Many years ago, il Corriere della Sera, Italy's leading newspaper, ran a column in which the author ruminated about the grim news coming out of Great Britain: some leading politician was caught in a sexual liaison and his career was ruined. The Italian columnist remarked bitterly that this was only the latest in a long series of wonderful such scandals, going back to the John Profumo-Christine Keeler saga (1963). Imagine ! he said, the Brits were drowning in sex at the highest level of society, while in Italy -- the home of the "Latin lover" -- there hadn't been a decent sex scandal for years, maybe decades.
I quoted that column in 1983, when the Socialist leader Bettino Craxi became prime minister of Italy. "Now there is hope," I wrote. The years of boring, sexless Christian Democrats were finally over, and Italy had a PM worthy of the national stereotype. Very little was written about Craxi's strong affections for the opposite sex, but it played a small role in a famous event in 1985 known as the Achille Lauro affair. An Italian cruise ship of that name was hijacked by a gang of Palestinian terrorists, and one of the passengers, an American Jew by the name of Leon Klinghoffer, was pushed overboard in his wheelchair. Subsequently, the terrorists forced the ship to Egypt, where they commandeered a plane and took off for Tunis, where the Palestinian Liberation Organization was headquartered. We sent some fighter planes to intercept the flight, and forced it north, towards a NATO base in Sigonella, Sicily. The plan was to have the terrorists either arrested and held in Italy, or turned over to US Special Forces and brought to Washington for trial. Either way, Craxi -- who was very pro-Palestinian -- would have to give his ok for the planes (the terrorists' and ours) to land on Italian soil.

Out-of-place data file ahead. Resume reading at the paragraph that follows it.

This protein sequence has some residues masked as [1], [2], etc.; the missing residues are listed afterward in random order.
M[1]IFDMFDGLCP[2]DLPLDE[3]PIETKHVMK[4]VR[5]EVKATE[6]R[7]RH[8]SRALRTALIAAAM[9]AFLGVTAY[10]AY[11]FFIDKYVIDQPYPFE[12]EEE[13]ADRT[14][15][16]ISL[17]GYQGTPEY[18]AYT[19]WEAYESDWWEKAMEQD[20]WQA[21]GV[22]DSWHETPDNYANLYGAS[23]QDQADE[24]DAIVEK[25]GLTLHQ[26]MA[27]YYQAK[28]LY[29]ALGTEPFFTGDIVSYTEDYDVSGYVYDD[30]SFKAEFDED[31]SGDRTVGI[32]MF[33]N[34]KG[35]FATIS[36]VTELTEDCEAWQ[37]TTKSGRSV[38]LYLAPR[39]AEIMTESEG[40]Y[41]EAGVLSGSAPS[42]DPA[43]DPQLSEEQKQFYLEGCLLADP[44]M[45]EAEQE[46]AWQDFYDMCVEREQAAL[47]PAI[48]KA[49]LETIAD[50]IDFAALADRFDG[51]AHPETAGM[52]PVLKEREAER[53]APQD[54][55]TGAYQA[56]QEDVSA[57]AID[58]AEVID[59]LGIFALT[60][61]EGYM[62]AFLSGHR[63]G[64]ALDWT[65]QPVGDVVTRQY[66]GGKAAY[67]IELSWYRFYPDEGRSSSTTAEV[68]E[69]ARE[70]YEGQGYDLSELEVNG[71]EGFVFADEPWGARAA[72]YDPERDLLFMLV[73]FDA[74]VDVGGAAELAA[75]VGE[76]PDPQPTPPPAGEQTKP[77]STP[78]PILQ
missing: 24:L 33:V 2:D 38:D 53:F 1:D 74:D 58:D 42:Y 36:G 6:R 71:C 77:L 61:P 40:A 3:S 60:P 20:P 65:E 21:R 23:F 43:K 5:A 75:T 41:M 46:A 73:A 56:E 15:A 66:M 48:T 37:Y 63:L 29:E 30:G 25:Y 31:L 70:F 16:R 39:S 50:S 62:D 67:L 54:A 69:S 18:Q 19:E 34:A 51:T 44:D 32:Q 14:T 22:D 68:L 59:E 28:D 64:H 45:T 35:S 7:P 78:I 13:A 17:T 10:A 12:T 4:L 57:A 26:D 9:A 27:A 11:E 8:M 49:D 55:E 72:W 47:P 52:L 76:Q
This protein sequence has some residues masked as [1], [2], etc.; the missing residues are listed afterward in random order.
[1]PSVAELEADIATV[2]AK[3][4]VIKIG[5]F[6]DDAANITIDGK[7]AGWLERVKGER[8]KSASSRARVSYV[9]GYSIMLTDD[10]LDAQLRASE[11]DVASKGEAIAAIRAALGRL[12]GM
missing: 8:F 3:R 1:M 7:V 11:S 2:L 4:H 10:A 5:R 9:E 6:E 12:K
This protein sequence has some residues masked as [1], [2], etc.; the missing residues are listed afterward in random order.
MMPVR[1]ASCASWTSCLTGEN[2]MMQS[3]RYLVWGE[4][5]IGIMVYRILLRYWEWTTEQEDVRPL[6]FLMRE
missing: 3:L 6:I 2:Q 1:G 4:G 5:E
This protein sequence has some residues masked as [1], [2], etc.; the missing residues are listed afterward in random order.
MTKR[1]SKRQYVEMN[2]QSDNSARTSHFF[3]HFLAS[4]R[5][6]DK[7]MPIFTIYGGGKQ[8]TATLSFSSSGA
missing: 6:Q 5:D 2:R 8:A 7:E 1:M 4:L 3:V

It was late at night when the American Embassy in Rome tried to reach Craxi by telephone, but they couldn't get through. Hours went by, and the planes were running out of gas. Robert McFarlane, the national security adviser, ordered me to "do something" (Craxi was a close personal friend of mine), and I called the Raphael Hotel in Rome, where he occupied the penthouse. I managed to get his personal assistant on the phone, who told me Craxi wasn't there and couldn't be reached. "Listen," I said (I'm paraphrasing here), "this is a serious matter, and if people die tonight because you're telling me he isn't there, when in reality he's in bed with the usual [woman] in the next room, your picture will be on the front page of every newspaper in the world tomorrow...." And just like that, Craxi was on the line. Problem solved. (Well, kinda solved; the top terrorist was smuggled out of Italy, but the others served jail sentences.)
You needed to know about the passions of the PM.